Africa File, April 18, 2024: Chad is the Kremlin’s Next Target in the Sahel

Editor's Note: The Critical Threats Project at the American Enterprise Institute publishes these updates with support from the Institute for the Study of War.

Africa File, April 18, 2024: Chad is the Kremlin’s Next Target in the Sahel; al Qaeda’s Sahelian Affiliate Weaponizes Drones

Authors: Liam Karr and Matthew Gianitsos

Data Cutoff: April 18, 2024, at 10 a.m.

The Africa File provides regular analysis and assessments of major developments regarding state and nonstate actors’ activities in Africa that undermine regional stability and threaten US personnel and interests.

Key Takeaways:

Chad. The Chadian junta may begin aligning with the Russian-backed Sahelian juntas and Russia itself, which would boost Russia’s long-standing goal of increasing its influence in the country. Chad’s junta faces internal pressure to pivot away from France and the West and will need regime support following upcoming elections in May 2024. The Kremlin faces obstacles such as an acrimonious relationship with Chad in recent years, the West’s continued willingness to cooperate with Chad despite democratic and human rights concerns, and capacity limitations. However, these obstacles have not stopped Russia from slowly forging ties with the other Sahelian regimes. The Kremlin likely seeks to increase its influence in Chad to undermine—and eventually remove from the region—the West, support its operations in neighboring theaters, and mitigate the effects of sanctions for its war in Ukraine.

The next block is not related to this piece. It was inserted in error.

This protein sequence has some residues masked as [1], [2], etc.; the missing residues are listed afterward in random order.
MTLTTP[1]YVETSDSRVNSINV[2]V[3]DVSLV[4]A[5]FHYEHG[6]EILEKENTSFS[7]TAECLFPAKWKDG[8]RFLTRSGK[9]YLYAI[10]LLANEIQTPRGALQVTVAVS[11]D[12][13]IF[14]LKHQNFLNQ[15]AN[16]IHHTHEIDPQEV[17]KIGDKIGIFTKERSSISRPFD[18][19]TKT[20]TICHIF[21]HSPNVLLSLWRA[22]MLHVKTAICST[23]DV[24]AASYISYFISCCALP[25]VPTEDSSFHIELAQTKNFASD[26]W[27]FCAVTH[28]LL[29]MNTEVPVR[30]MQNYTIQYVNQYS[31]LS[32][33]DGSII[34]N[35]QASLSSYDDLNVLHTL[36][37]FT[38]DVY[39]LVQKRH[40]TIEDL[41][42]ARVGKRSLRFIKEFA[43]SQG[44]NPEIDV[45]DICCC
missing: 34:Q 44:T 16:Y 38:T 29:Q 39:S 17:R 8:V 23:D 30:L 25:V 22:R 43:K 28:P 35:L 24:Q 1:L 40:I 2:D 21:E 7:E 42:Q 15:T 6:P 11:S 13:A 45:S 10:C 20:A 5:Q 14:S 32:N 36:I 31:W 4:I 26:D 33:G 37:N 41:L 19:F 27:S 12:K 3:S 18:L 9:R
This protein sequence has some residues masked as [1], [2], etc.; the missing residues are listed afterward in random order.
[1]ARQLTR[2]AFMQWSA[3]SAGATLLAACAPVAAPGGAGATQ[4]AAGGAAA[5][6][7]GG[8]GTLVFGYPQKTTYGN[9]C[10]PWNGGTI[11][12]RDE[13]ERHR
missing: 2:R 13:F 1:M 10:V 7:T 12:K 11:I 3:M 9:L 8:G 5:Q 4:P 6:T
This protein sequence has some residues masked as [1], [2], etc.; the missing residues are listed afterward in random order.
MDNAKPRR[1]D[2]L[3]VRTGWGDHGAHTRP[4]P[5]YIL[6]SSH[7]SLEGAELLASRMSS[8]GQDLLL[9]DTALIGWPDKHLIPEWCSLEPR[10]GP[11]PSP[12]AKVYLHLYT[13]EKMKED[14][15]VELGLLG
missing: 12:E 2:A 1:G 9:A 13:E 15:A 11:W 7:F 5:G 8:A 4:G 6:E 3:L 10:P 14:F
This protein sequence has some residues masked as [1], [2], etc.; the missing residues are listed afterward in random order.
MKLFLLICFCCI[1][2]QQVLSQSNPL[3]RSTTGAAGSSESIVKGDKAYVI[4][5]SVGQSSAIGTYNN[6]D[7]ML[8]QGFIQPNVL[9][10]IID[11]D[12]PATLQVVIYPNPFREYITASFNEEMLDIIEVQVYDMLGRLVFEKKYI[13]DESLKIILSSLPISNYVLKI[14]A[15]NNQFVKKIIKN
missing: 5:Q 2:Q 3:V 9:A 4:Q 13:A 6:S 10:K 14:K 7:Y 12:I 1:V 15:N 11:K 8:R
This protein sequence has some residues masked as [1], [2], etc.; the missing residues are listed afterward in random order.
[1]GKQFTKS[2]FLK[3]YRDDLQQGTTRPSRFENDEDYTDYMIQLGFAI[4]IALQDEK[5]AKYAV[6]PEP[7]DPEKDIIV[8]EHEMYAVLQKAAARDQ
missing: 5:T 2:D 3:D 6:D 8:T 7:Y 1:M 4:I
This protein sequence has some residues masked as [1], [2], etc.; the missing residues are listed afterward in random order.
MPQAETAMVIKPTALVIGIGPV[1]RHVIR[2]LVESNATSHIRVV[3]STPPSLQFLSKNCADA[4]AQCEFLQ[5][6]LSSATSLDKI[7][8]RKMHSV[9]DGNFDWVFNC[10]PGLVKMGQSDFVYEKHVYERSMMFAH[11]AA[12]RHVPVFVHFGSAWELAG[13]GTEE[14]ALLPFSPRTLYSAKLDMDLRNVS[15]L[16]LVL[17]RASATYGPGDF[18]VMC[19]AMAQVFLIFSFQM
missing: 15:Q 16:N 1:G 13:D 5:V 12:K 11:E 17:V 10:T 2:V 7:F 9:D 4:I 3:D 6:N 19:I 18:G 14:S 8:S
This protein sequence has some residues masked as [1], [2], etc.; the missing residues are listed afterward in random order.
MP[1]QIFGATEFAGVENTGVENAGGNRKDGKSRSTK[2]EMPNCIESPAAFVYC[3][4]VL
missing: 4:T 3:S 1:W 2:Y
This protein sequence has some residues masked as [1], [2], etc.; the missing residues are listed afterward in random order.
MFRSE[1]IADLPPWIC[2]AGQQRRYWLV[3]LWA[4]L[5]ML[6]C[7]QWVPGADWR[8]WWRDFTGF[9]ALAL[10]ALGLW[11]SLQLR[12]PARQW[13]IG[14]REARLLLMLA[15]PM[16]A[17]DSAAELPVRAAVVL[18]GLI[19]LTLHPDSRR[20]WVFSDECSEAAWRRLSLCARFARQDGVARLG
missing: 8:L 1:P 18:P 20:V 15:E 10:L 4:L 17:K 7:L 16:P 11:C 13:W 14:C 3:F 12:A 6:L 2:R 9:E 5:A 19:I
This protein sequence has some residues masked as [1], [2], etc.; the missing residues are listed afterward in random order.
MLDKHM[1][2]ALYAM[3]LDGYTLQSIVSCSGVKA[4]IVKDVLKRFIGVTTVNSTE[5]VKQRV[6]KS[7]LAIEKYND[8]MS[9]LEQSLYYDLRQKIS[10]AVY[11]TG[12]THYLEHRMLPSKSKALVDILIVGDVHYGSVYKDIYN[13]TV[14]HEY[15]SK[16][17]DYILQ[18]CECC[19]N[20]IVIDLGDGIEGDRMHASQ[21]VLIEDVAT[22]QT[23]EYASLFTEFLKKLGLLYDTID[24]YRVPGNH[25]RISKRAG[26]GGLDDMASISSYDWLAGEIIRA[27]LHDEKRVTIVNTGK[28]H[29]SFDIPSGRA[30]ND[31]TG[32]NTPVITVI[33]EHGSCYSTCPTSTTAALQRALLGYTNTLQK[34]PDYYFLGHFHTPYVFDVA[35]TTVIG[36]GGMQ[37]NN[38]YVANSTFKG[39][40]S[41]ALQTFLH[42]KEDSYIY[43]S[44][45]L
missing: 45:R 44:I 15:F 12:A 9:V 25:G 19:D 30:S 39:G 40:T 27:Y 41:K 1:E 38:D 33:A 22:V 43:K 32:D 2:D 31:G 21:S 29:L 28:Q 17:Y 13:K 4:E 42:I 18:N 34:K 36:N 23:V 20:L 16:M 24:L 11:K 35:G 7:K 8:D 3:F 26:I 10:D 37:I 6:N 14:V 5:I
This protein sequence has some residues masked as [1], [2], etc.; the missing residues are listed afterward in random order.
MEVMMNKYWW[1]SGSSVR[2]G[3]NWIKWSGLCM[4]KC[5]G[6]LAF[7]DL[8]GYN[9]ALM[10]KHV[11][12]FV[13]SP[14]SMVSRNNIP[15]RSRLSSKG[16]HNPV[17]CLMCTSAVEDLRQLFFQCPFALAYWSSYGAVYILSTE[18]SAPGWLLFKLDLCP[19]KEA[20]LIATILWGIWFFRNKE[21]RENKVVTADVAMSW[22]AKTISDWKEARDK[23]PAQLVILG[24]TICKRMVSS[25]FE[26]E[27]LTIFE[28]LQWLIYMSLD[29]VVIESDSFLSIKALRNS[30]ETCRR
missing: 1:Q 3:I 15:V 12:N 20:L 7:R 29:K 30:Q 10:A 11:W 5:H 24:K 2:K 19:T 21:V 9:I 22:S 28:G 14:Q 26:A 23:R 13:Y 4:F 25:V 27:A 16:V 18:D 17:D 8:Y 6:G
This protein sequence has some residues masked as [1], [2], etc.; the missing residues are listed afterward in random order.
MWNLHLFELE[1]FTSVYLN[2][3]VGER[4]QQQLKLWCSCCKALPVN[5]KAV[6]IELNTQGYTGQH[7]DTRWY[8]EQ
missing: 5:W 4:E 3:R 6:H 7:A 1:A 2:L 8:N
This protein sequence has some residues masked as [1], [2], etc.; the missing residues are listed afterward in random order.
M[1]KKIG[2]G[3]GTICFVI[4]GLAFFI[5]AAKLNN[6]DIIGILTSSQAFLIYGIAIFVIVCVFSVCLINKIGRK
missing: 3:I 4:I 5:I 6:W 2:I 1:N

Mali. Al Qaeda’s Sahelian affiliate Jama’at Nusrat al Islam wa al Muslimeen (JNIM) conducted a complex attack incorporating weaponized drones for the first time. JNIM is the first Salafi-jihadi group in Africa to use a weaponized drone in an attack. Global Salafi-jihadi networks have weaponized drones and routinely share technical knowledge with their African affiliates, increasing the risk that drone weaponization will spread. African security forces are unprepared to effectively and regularly counter such attacks.



Author: Liam Karr

Contributor: Matthew Gianitsos

The Chadian junta may begin increasing cooperation with the Russian-backed Sahelian states and Russia in the coming months. Malian officials claimed in early April that Chad expressed interest in joining the Alliance of Sahel States (AES, l’Alliance des États du Sahel in French), a military alliance comprising the three pro-Russian juntas in Burkina Faso, Mali, and Niger.[1] The Malian officials made the claims after a Chadian delegation visited the Malian president in early April during a tour of the AES countries to discuss bilateral and regional cooperation.[2]

Chadian junta leader Mahamat Deby is also campaigning for upcoming May 2024 elections on promises to improve internal security and has signaled openness to new security partners, such as Russia.[3] Deby repeatedly did not answer whether he would maintain the 1,000 French soldiers and three bases in the country if he was elected during an interview with French media on April 15.[4] He did say, however, that Chad is an “independent, free, and sovereign nation” that wants to work with all nations when asked if he planned to increase cooperation with Russia.[5] The AES juntas have used very similar rhetoric focusing on “sovereignty” to justify their decisions to increase security cooperation with Russia in recent years.[6]